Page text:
Fix: Get them to read about ‘The Greater Fool Theory’ so they fully appreciate what is happening with these trends, i.e. they are all based on buying something now and hoping someone (a greater fool) will buy it from you later at a higher price. I would also make sure they understand that the surest way to build wealth is investing in the stock-market, via low-cost index funds, over the long-term.
Part 5 - Debt management - i.e. ensuring they will look after money by avoiding debt, scams and gambling
Question: If they are planning on using this as a down payment “Is this changing how much you borrow?’
Warning Indicator: Yes - I can now borrow more.
Why? A nice lump sum should be a way of reducing the need for debt but could easily end up as a platform for them to take even more debt than they initially planned. Similarly to the question 3 above (standard of living), once the lump sum has been used, the increased ongoing costs from the decisions they make when they feel ‘rich’, when the lump sum reaches their bank account, can have a negative impact on their long term financial health.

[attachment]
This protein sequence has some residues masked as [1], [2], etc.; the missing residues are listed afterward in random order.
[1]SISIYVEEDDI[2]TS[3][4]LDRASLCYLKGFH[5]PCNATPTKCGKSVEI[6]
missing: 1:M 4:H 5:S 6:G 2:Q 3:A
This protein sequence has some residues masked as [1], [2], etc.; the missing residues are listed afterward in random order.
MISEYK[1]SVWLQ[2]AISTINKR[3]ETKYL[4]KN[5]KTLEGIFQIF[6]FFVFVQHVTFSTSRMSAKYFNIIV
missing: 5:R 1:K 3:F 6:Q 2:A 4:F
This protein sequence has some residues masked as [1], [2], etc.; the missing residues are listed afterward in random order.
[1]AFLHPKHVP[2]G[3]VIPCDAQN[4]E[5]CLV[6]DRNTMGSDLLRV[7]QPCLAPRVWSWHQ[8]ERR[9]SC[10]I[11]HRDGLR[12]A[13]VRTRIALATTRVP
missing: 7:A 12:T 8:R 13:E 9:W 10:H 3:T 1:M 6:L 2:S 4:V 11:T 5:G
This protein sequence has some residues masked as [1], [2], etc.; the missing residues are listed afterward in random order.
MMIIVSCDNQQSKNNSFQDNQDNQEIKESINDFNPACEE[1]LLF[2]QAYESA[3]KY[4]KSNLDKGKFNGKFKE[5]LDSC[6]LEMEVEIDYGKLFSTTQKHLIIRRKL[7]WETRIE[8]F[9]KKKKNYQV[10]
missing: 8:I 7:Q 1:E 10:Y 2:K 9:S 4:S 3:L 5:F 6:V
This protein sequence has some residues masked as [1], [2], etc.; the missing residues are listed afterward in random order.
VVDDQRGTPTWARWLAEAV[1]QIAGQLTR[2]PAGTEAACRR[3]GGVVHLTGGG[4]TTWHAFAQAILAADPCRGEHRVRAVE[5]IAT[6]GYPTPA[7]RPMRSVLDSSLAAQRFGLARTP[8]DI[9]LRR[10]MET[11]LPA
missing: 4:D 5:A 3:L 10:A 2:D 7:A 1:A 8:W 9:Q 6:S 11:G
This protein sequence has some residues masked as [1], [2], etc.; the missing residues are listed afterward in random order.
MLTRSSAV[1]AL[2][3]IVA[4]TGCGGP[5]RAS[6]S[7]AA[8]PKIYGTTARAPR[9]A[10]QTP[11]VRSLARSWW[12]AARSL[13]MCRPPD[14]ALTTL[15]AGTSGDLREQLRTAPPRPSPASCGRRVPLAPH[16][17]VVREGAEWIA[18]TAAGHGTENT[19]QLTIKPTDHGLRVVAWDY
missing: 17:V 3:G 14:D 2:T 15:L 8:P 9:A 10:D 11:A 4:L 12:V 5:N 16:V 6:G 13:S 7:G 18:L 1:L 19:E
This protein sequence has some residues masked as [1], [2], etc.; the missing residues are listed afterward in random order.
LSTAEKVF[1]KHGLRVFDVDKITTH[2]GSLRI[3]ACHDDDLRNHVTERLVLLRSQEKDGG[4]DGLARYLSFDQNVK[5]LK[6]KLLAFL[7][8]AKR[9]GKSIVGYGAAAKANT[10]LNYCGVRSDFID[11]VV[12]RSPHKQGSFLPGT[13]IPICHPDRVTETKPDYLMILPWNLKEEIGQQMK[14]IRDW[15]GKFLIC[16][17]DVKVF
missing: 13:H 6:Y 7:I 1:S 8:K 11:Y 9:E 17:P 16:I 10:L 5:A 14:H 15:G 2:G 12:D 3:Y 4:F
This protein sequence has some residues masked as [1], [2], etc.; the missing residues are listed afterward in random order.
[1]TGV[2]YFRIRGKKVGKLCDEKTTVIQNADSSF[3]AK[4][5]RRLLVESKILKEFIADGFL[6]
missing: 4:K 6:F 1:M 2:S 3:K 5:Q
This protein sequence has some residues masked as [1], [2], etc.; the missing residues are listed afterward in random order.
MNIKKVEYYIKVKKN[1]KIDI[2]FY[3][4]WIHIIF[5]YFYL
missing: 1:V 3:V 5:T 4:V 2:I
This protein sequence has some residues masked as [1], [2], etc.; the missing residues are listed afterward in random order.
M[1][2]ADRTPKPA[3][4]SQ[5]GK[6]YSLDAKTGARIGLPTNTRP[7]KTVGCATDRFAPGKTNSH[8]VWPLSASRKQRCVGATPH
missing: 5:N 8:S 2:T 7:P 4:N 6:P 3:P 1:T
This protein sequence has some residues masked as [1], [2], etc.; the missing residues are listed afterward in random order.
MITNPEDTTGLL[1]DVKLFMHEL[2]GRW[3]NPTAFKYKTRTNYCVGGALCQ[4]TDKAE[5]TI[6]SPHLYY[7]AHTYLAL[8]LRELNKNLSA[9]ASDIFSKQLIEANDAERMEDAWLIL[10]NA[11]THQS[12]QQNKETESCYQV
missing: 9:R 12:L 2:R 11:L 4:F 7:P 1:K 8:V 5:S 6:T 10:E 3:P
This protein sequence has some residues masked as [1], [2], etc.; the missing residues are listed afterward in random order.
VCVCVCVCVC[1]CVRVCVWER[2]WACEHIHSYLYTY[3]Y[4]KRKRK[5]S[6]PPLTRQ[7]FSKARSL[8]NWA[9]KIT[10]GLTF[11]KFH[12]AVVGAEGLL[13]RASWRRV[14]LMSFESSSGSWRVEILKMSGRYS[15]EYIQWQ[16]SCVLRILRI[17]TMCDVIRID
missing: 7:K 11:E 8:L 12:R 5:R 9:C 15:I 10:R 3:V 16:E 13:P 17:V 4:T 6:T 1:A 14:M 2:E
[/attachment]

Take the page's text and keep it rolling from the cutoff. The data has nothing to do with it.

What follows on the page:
Fix: Make sure they understand the implications of the increased cost of debt over the long term. Remind them that most people would love to be debt-free so they can have more freedom. Therefore, get them to consider the opportunity to use the lump-sum as a means to not borrow as much money, rather than as an opportunity to borrow more.
Other parts which could be included in the Money MOT
There could also be other areas to include in this Money MOT, such as their knowledge about Scams, Gambling and appreciating the power of Compound Interest, but I feel the above are the critical areas of focus to make sure any money given will have a positive impact on their future financial health.
If you are planning on transferring some of your wealth to your children in the future, take the time in advance of giving them this money to ensure that they are prepared and ready. This isn’t just for your own peace of mind that your money isn’t being wasted, it will also massively help them over the long-term (although they might take some convincing about that point).
The best way to make sure your kids pass this Money MOT with flying colours is to help them follow the 3 Rules of Wealth as they grow up.
Thanks for reading!